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Bill Protecting Firefighters Heads to Governor
HB 200 Covers Workers' Comp for Disease Presumption


April 12, 2008

(SitNews) ­ The Alaska State Senate on Friday passed House Bill (HB) 200, legislation adding disease presumption to workers' compensation claims for volunteer and professional firefighters. The bill, sponsored by Rep. Nancy Dahlstrom, R-Eagle River/Anchorage, lays out specific qualifiers including, but not limited to, health exams, tenure and level of education that must be met to qualify for the presumption when filing a workers' comp claim.

"House Bill 200 establishes a presumption in the worker's compensation program to volunteer and professional firefighters for certain types of cancer and disease," said Rep. Dahlstrom. "It is a bill that some feel is long overdue for those who selflessly respond to the emergency and health needs of our communities across the state. During the course of a regular day on the job, firefighters are routinely exposed to dangerous chemicals such as asbestos and benzene, carcinogenic substances and carbon monoxide that such puts them at a higher risk for potential illness.

"Firefighters take great risks every day to protect our lives and the lives of our loved ones," added Rep. Dahlstrom. "A great deal of thought and compromise has been put into this legislation in order to create defined parameters of who qualifies for these benefits. These men and women deserve this consideration."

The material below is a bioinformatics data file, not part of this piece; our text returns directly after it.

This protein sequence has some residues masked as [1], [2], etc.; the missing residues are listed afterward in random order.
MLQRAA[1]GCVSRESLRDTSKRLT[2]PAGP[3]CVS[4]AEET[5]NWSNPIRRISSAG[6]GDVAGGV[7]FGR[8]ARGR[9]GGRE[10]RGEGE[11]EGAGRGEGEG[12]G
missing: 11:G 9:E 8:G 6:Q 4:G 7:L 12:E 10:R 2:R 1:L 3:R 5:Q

Senator Hollis French, D-Anchorage, introduced a companion bill in the Senate, and says he's glad that the Legislature has acted to grant this presumption to the men and women who choose to protect and serve. "Firefighters are exposed to chemicals, smoke and toxins while protecting Alaskans in the line of duty," said Sen. French. "This bill protects our firefighters if that exposure leads to illness later in life."

A total of 41 states have some type of presumptive coverage for firefighters without it becoming prohibitively expensive. For example, the State of California has 60,000 professional and volunteer firefighters. Actuarial studies show the extra coverage had "no impact" on California's retirement plan. Illinois showed an eight percent drop in claims for the six years after enacting presumptive coverage.

HB 200 will be transmitted to the Governor for her signature.



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Alaska State Legislature

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Ketchikan, Alaska